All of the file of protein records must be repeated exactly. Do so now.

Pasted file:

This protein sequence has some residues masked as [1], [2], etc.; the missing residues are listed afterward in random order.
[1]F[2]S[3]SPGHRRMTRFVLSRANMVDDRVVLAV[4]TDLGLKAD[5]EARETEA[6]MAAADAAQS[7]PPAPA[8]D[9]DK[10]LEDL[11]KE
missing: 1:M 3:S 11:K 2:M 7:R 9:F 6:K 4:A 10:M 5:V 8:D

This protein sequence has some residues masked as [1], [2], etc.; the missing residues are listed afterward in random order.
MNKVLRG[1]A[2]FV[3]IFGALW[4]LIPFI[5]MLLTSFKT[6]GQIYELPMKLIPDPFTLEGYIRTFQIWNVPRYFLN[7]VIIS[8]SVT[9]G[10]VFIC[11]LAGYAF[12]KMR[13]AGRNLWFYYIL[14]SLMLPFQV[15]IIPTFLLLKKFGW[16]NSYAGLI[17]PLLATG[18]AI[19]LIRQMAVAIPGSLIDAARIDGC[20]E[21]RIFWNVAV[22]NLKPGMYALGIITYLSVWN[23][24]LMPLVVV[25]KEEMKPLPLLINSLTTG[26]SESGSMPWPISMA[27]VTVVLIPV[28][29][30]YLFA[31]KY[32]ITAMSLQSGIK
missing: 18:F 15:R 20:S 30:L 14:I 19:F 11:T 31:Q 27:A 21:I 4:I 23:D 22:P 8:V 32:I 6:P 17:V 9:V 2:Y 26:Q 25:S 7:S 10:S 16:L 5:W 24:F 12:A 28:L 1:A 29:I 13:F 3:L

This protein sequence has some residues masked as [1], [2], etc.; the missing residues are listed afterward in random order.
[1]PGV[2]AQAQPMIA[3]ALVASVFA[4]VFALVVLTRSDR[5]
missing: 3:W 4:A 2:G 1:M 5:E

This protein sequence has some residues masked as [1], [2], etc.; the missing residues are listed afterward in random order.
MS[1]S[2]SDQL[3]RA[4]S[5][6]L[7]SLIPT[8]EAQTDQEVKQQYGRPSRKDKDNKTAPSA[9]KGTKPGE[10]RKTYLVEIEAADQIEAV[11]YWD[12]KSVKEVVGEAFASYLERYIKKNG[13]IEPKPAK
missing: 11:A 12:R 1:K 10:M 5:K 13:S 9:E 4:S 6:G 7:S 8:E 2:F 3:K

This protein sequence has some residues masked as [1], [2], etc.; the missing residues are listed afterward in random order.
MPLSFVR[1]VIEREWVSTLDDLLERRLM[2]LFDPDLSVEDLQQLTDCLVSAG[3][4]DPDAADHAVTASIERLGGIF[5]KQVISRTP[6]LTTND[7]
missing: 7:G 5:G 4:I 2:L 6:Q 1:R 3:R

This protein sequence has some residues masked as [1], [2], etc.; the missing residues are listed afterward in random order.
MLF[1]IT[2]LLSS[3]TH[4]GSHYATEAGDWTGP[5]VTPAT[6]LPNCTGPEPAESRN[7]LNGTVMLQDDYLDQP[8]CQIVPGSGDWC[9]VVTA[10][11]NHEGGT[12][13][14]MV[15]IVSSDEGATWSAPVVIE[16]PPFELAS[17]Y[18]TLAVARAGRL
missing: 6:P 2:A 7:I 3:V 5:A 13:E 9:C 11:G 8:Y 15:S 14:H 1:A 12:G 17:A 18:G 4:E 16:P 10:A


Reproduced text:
This protein sequence has some residues masked as [1], [2], etc.; the missing residues are listed afterward in random order.
[1]F[2]S[3]SPGHRRMTRFVLSRANMVDDRVVLAV[4]TDLGLKAD[5]EARETEA[6]MAAADAAQS[7]PPAPA[8]D[9]DK[10]LEDL[11]KE
missing: 1:M 3:S 11:K 2:M 7:R 9:F 6:K 4:A 10:M 5:V 8:D

This protein sequence has some residues masked as [1], [2], etc.; the missing residues are listed afterward in random order.
MNKVLRG[1]A[2]FV[3]IFGALW[4]LIPFI[5]MLLTSFKT[6]GQIYELPMKLIPDPFTLEGYIRTFQIWNVPRYFLN[7]VIIS[8]SVT[9]G[10]VFIC[11]LAGYAF[12]KMR[13]AGRNLWFYYIL[14]SLMLPFQV[15]IIPTFLLLKKFGW[16]NSYAGLI[17]PLLATG[18]AI[19]LIRQMAVAIPGSLIDAARIDGC[20]E[21]RIFWNVAV[22]NLKPGMYALGIITYLSVWN[23][24]LMPLVVV[25]KEEMKPLPLLINSLTTG[26]SESGSMPWPISMA[27]VTVVLIPV[28][29][30]YLFA[31]KY[32]ITAMSLQSGIK
missing: 18:F 15:R 20:S 30:L 14:I 19:F 11:T 31:Q 27:A 21:I 4:I 23:D 22:P 8:V 32:I 6:P 17:V 9:V 2:Y 26:Q 25:S 7:S 10:S 16:L 5:W 24:F 12:A 28:L 1:A 29:I 13:F 3:L

This protein sequence has some residues masked as [1], [2], etc.; the missing residues are listed afterward in random order.
[1]PGV[2]AQAQPMIA[3]ALVASVFA[4]VFALVVLTRSDR[5]
missing: 3:W 4:A 2:G 1:M 5:E

This protein sequence has some residues masked as [1], [2], etc.; the missing residues are listed afterward in random order.
MS[1]S[2]SDQL[3]RA[4]S[5][6]L[7]SLIPT[8]EAQTDQEVKQQYGRPSRKDKDNKTAPSA[9]KGTKPGE[10]RKTYLVEIEAADQIEAV[11]YWD[12]KSVKEVVGEAFASYLERYIKKNG[13]IEPKPAK
missing: 11:A 12:R 1:K 10:M 5:K 13:S 9:E 4:S 6:G 7:S 8:E 2:F 3:K

This protein sequence has some residues masked as [1], [2], etc.; the missing residues are listed afterward in random order.
MPLSFVR[1]VIEREWVSTLDDLLERRLM[2]LFDPDLSVEDLQQLTDCLVSAG[3][4]DPDAADHAVTASIERLGGIF[5]KQVISRTP[6]LTTND[7]
missing: 7:G 5:G 4:I 2:L 6:Q 1:R 3:R

This protein sequence has some residues masked as [1], [2], etc.; the missing residues are listed afterward in random order.
MLF[1]IT[2]LLSS[3]TH[4]GSHYATEAGDWTGP[5]VTPAT[6]LPNCTGPEPAESRN[7]LNGTVMLQDDYLDQP[8]CQIVPGSGDWC[9]VVTA[10][11]NHEGGT[12][13][14]MV[15]IVSSDEGATWSAPVVIE[16]PPFELAS[17]Y[18]TLAVARAGRL
missing: 6:P 2:A 7:I 3:V 5:A 13:E 9:C 11:G 8:Y 15:S 14:H 1:A 12:G 17:A 18:G 4:E 16:P 10:A